Fender Highway One Stratocaster, a continuation of the dissection of a strat
With the spring claw out of the Fender highway one, turn the body over. Remove the six screws holding the bridge in and remove. On this particular guitar the tremolo mounts with six screws. This is unique to the highway one, and other vintage strat designs, and is the original tremolo mounting used by Fender. Newer mounts use two screws, or points, to mount the tremolo. If you’re building a strat from scratch you’ll have to choose what type of tremolo you’ll want to use. If you bought a body with six holes already drilled, keep in mind that two, six hole, screw patterns were used by Fender. Measuring from outside screw hole to outside screw hole you may have either a 2-1/16″ spacing or a 2-3/16″ spacing. If you want the modern two point tremolo, even if your body has already been drilled, that’s still possible, and I’ll show you how in a later tutorial.
With the bridge removed, take the two screws out that hold the output jack in place. Flip the output jack over and de-solder the wires from the jack. It’s wise, though I don’t show it here, to put some cardboard under the jack before de-soldering. A hot drop of solder on body finish will ruin your week. If installing an output jack remember to keep the polarity correct. The black wire goes to the shorter jack stub, the white wire goes to the longer stub.
With the output jack out, remove the 11 screws holding the pickguard in place to the body of the Fender Highway one. On some older models and newer vintage models, the pickguard is held in place with eight screws. Once the screws have been remove lift the pickguard from the guitar body. Place off to the side a little being careful not to scratch the body. Pull the two wires from the output jack through the body cavity hole, and the one wire from the spring claw cavity hole. Then unscrew the ground lug screw that’s in the pickup chamber.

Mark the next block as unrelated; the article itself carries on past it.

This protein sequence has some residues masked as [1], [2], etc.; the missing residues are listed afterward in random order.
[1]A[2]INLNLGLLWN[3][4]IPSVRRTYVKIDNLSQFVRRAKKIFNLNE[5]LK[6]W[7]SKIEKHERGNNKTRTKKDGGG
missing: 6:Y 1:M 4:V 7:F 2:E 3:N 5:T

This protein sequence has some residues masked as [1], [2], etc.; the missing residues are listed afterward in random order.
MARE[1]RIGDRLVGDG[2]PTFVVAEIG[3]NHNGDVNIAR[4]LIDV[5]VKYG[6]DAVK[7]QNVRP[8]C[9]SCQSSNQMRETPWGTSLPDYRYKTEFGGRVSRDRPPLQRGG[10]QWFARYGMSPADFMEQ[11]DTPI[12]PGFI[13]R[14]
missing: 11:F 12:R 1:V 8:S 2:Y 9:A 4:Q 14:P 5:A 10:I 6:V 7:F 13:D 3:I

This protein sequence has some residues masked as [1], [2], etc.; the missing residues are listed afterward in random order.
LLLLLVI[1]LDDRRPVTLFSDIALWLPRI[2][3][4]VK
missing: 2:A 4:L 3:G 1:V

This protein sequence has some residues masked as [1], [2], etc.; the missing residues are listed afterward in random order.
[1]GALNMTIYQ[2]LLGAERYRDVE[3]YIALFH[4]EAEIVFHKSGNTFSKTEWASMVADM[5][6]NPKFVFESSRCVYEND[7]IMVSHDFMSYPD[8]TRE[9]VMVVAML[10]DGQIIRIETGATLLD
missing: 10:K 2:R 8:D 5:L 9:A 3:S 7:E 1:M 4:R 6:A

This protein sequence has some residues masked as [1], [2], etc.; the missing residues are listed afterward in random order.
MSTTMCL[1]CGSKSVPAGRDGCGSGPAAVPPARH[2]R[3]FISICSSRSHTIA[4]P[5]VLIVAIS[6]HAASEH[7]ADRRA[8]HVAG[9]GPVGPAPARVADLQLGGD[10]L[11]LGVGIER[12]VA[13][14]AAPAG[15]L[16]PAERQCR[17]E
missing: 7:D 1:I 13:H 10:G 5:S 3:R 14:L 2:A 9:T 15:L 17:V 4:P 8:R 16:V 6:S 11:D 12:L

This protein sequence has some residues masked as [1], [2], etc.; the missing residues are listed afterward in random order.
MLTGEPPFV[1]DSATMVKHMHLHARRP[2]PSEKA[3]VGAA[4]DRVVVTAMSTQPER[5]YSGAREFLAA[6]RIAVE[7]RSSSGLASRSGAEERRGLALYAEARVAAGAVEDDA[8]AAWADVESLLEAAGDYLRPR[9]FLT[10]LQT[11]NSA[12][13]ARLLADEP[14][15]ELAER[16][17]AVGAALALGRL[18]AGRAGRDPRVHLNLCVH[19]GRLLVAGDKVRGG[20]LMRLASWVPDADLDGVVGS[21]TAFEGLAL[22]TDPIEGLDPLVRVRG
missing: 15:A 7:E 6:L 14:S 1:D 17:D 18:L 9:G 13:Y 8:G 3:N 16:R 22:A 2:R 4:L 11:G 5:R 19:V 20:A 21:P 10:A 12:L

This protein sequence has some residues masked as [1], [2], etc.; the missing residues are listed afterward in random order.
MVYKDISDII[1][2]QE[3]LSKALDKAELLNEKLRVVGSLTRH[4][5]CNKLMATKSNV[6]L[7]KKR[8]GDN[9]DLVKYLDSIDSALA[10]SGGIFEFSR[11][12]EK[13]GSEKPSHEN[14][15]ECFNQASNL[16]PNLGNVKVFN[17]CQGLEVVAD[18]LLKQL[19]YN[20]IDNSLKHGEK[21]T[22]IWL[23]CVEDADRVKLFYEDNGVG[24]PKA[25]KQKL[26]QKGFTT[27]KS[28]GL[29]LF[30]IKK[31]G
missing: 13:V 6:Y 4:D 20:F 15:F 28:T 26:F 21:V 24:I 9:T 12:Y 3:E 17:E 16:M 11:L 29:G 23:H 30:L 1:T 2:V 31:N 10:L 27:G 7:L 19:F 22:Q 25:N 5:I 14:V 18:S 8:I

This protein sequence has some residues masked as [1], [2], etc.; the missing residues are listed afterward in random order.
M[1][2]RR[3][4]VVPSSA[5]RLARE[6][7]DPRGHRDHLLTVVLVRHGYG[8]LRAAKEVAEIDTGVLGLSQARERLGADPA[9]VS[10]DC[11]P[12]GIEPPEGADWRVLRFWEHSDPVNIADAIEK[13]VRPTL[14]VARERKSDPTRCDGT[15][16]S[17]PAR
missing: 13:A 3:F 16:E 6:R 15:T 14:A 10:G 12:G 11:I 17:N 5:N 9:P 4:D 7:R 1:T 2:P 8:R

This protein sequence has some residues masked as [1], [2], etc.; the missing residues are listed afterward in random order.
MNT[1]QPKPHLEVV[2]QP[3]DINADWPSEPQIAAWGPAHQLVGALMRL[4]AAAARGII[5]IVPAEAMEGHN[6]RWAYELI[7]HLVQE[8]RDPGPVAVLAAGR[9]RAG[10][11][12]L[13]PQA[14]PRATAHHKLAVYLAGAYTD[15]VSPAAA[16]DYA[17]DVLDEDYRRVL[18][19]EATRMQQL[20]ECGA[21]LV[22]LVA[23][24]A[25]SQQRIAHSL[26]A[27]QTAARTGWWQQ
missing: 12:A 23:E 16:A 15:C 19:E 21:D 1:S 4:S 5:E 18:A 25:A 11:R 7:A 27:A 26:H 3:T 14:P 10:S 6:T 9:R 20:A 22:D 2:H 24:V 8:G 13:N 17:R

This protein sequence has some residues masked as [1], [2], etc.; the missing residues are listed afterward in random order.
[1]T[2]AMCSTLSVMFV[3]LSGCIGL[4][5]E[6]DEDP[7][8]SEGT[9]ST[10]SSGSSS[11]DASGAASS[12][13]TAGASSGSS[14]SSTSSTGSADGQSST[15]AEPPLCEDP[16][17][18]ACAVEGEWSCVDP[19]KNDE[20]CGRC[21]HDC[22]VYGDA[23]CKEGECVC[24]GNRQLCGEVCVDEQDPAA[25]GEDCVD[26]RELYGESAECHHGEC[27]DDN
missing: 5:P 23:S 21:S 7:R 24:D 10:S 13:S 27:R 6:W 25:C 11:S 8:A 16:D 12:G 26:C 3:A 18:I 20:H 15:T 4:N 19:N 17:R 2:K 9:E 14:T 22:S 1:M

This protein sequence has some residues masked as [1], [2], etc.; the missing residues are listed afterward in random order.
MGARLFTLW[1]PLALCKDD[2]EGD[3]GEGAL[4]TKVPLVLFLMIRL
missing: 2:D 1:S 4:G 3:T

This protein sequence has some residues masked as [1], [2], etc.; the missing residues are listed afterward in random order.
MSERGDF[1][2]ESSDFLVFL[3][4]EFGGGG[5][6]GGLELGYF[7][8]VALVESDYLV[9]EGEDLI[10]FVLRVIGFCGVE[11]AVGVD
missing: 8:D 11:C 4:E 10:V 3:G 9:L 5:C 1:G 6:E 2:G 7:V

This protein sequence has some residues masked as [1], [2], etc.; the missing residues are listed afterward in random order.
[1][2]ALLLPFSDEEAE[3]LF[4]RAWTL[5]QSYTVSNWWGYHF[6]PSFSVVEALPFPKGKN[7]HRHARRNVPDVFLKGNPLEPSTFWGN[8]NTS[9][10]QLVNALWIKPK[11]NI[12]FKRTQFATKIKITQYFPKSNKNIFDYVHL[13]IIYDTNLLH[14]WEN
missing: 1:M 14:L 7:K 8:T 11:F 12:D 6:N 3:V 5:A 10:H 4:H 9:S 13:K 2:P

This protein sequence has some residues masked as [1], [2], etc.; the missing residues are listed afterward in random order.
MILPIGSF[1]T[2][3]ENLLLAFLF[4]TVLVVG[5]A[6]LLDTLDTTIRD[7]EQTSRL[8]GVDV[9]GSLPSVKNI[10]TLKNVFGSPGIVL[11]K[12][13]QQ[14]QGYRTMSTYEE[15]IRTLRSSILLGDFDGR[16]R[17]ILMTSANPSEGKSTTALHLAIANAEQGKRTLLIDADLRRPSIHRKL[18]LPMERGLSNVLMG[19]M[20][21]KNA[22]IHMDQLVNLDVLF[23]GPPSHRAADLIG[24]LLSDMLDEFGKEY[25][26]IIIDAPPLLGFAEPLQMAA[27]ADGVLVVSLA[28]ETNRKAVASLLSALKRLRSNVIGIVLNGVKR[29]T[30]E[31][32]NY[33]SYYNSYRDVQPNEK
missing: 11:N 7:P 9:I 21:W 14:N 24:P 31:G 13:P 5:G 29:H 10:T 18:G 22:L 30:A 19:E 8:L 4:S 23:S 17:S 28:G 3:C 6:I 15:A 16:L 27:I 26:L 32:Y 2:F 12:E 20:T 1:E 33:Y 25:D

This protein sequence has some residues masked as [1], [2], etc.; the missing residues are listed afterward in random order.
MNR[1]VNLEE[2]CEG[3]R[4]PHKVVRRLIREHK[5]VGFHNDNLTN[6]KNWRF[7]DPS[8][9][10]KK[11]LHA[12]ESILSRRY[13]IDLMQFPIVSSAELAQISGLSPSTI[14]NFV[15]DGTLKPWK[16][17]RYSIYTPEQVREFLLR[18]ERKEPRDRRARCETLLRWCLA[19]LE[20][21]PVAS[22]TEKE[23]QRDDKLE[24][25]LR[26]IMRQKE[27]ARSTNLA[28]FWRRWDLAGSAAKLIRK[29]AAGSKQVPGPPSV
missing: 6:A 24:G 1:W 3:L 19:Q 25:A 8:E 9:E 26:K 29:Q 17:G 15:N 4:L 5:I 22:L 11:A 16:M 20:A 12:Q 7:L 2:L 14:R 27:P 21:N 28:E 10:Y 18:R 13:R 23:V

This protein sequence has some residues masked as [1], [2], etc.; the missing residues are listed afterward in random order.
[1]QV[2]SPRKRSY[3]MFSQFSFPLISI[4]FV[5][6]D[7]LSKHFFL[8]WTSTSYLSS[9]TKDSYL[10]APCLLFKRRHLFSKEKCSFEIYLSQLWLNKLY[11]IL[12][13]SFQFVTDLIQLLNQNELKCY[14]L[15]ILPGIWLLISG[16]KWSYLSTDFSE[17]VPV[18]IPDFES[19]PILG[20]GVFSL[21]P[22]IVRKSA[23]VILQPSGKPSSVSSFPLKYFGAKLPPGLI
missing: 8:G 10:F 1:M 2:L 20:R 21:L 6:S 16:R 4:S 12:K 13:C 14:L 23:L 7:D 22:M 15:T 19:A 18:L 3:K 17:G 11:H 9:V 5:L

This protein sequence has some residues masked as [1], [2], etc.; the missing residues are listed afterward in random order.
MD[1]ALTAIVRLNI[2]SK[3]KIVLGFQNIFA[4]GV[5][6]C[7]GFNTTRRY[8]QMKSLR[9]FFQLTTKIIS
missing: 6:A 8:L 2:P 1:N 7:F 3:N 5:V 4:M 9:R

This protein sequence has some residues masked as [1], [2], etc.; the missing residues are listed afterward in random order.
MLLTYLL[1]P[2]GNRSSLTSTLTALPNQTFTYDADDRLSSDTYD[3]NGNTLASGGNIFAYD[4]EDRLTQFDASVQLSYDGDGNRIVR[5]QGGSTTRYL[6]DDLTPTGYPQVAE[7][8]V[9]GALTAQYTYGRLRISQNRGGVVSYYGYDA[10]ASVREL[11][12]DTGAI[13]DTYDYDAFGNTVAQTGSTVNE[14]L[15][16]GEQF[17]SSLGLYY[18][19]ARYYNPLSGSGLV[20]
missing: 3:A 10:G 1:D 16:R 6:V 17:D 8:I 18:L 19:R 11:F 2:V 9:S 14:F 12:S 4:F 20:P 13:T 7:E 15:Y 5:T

With the pickguard removed you can see the color of the body cavity is black. This is not just for looks, this black paint is metallic, and is applied to the body cavity to prevent noise from ground loops, and outside electromagnetic interference. If you’re building a new strat with a new wood body, it’s important that you shield the pickup cavity. This can be done using purchased metallic paint, or thin copper soldered together. I’ll be posting a tutorial on how so shield the cavity using thin copper soon.
This is the back of the pickguard with the three pickups, five way selector switch, 250kOhm volume pot, and two 250kohm. The highway one is wired so that one tone pot controls the bridge pickup, and the other controls the neck pickup, the center pickup has no tone control. In another tutorial I’m going to go over the many different ways to wire up a strat, with some cool preamp modifications as well.
Other than showing you how to remove the strap holders that’s pretty much all there is to the Fender highway one. Assembly is pretty much the reverse, however keep in mind there are a bunch of set up tricks, and fine tuning I’m going to get into later.
part one of this section.
,to return to the first part of this two part series.
return from Fender Highway one to Electric Guitar Info home